Friday, September 28, 2018

Dairy Foods Innovation 2019: Five observations to ponder during your innovation ideation

Photo source: Kellogg Canada 

When the leaves begin to change…it’s a sign you better start thinking about next year. Larger processors are already working on 2020 innovations. But many of the smaller, local/regional processors are able to work in real time to respond to the marketplace. This is a good thing, as today’s consumers are fickle. Ready. Set. Go.

I write this in sarcasm: With reality star Kylie Jenner admitting on Sept. 18, 2018, that for the first time she put milk on her cereal, and liked it, milk might just be cool again. Think of all the farmer dollars spent on milk mustaches and athlete endorsements. All we needed was Kylie. Again, sarcasm.

Truthfully, her endorsement of liking milk on cereal has created a social media buzz. (Honestly, it’s a nice distraction from much of the other news these days.) Lesson to learn: with a few clicks on a keyboard, someone, somewhere is influencing attitudes.

The dairy industry needs to be united in its efforts and have all its bases covered to manage those attitudes. Play offense, not defense, and never back down, even for a minute.

John Talbot, CEO of the California Milk Advisory Board, explained to member processors this week that there are many loyal dairy consumers getting caught up in experimentation, and we must be very careful how we address those who may be a little more adventurous.

“We find dairy and dairy alternatives in the same refrigerators and consumers don’t seem to have anywhere near the problem with that as we do,” he said. “They’re already consuming both. Telling consumers they are wrong is not going to gain their loyalty, we must show them how we fit in.“The industry needs to stop talking about dairy ‘alternatives’ because that just legitimizes them,” he said. “They are not alternatives to dairy. They are their own product. Identifying these products as alternatives and then telling our consumers they are wrong to buy them is not a recipe for success.”

On that note, here are my five industry observations that I hope become ingredients in your recipe for 2019 innovation.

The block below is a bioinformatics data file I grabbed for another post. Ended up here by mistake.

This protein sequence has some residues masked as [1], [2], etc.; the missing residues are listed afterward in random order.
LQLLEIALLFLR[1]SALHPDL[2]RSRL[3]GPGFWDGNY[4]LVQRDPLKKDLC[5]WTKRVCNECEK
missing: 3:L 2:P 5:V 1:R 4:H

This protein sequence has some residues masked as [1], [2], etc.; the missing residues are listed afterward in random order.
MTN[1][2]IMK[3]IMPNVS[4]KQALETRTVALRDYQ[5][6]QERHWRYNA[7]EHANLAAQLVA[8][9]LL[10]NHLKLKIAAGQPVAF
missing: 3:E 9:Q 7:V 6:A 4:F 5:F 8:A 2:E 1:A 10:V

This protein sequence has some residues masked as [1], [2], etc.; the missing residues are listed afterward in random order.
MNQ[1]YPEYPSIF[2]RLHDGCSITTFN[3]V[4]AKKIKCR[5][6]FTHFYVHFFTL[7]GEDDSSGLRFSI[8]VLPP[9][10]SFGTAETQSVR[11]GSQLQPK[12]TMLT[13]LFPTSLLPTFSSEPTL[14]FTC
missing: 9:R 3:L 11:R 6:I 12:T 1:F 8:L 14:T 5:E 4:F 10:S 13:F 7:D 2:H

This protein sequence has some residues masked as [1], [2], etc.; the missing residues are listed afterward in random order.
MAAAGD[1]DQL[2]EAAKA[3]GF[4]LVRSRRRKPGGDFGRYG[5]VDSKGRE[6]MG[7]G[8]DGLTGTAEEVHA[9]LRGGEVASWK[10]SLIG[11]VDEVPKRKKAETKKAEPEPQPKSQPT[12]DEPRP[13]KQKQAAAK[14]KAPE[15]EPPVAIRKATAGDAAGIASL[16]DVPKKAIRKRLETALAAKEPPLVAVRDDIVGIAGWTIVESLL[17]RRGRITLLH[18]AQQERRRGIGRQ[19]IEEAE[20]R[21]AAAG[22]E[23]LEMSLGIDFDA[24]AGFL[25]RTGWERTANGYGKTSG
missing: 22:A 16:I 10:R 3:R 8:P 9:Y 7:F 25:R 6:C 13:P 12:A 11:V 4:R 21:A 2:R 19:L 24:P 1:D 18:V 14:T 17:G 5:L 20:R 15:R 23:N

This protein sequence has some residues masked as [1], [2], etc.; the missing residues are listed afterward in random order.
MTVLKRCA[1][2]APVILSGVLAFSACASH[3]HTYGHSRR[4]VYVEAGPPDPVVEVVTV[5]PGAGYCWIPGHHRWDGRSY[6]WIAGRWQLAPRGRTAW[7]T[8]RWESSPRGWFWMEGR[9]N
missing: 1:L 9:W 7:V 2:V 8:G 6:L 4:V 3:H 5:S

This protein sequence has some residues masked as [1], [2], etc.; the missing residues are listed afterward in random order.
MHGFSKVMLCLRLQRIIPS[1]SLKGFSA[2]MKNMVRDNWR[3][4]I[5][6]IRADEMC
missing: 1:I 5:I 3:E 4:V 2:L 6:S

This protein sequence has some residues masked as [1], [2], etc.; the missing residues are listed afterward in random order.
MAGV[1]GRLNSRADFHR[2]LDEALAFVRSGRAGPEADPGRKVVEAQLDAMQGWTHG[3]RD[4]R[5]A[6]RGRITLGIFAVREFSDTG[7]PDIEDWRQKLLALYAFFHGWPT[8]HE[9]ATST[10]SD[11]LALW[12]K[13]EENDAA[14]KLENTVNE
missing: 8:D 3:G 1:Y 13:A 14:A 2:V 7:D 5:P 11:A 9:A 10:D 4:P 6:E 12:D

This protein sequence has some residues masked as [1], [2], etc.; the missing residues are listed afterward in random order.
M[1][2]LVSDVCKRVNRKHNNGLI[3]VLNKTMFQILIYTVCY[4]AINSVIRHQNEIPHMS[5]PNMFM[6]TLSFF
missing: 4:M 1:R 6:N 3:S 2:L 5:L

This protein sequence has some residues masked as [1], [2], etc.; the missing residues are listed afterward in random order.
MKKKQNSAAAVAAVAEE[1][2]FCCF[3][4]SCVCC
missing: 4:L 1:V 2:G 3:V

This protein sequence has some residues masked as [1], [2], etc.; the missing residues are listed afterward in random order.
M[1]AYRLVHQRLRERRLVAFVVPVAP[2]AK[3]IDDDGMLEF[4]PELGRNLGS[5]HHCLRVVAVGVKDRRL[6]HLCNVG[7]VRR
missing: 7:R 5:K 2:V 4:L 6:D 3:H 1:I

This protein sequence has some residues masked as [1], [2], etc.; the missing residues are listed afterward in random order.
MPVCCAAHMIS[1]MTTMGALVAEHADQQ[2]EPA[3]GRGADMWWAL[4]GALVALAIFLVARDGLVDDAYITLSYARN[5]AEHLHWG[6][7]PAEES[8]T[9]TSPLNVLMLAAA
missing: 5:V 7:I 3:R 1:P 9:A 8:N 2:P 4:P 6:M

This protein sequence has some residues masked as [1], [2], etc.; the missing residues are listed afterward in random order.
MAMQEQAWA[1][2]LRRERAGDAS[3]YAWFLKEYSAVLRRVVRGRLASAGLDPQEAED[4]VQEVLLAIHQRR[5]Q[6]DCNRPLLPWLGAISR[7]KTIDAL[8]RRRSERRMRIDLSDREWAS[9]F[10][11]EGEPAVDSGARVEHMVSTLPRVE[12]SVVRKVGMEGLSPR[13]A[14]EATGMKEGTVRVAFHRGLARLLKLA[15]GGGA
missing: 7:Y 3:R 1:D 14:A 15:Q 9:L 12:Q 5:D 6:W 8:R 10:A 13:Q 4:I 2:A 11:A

But first, got 13 minutes? Please check out this new episode of “Shopping with Michael,” where retail food expert Michael Sansolo interviews me on what’s moving and shaking in ice cream. The Private Label Manufacturers Association filmed this earlier in the month. Link HERE.

Five Industry Observations to Guide your Innovation Ideation

1. Plant-based is not vegan. Make dairy part of the equation.

I recently wrote “Plant-forward, cheese-centric new product innovation” for Food Business News. You can link HERE to read the article. The point is that numerous plant-based foods—think cauliflower crust pizza, veggie noodles and pulse-based snacks—are relying on cheese for color, flavor and mouthfeel. All dairy foods have the opportunity to be part of the plant-based movement. The industry is actually already doing this but not promoting its efforts. Think yogurt or cottage cheese with a side of dried fruits, nuts and puffed quinoa. That’s dairy and plants living in harmony.

2. Offer lactose free to keep shoppers buying dairy. 

Another Food Business News article, “Lactose-free dairy may keep dairy in the diet,” discusses how processors are discovering that eliminating lactose from dairy foods may prevent consumers from switching to non-dairy-like options when the sole reason for the swap is to avoid lactose. (Notice how I did not use the word alternative. That’s for you John Talbot!) Read more HERE.

3. Yogurt needs a makeover. Learn from ice cream.

In the past five years, the ice cream department has been reinvented. It’s become a destination for athletes and fitness aficionados looking for new foods in which to fuel up on whey proteins. It’s also become a snacking destination thanks to the efforts of companies such as Wells Enterprises. Read more HERE.

Needs some better-for-you ice cream ideas? Click on the image to the right.

Yogurt can do this, too. New high-protein concepts such as Peak, Sola and YQ are gaining momentum. There’s also opportunity in unique textures—think squeeze yogurt topping—and herbal (plant!!!) flavors. Read about them HERE.

The biggest growth opportunity is in kids’ products, especially breakfast items. Read more HERE.

Here’s what Sergio Fuster, president, U.S. Yogurt Danone North America, recently told my friends over at FoodNavigator-USA.

“Dairy plays a key role in kids’ nutrition and the prevalence of plant-based is not so relevant when it comes to the kids’ space, but offering super low sugar, more natural options in kids’ area is fueling continuous growth.”

4. Refuel is evolving to energize.

Refuel is not going away. It’s simply that energize is now part of the value-added dairy beverage business. Bye, bye Red Bull. Natural caffeine from coffee is what shoppers are looking for and milk is the perfect mate for coffee. Watch for your Daily Dose of Dairy this week when I highlight a new innovation in the dairy energy space.

5. Get out of the box and offer non-standardized real dairy foods. 

These images speak for themselves.

With that said, on Sept. 27, 2018, FDA Commissioner Scott Gottlieb issued a statement on modernizing standards of identity and the use of dairy names for plant-based substitutes. To read more, link HERE.

Hope these observations spark your next innovation ideation session.

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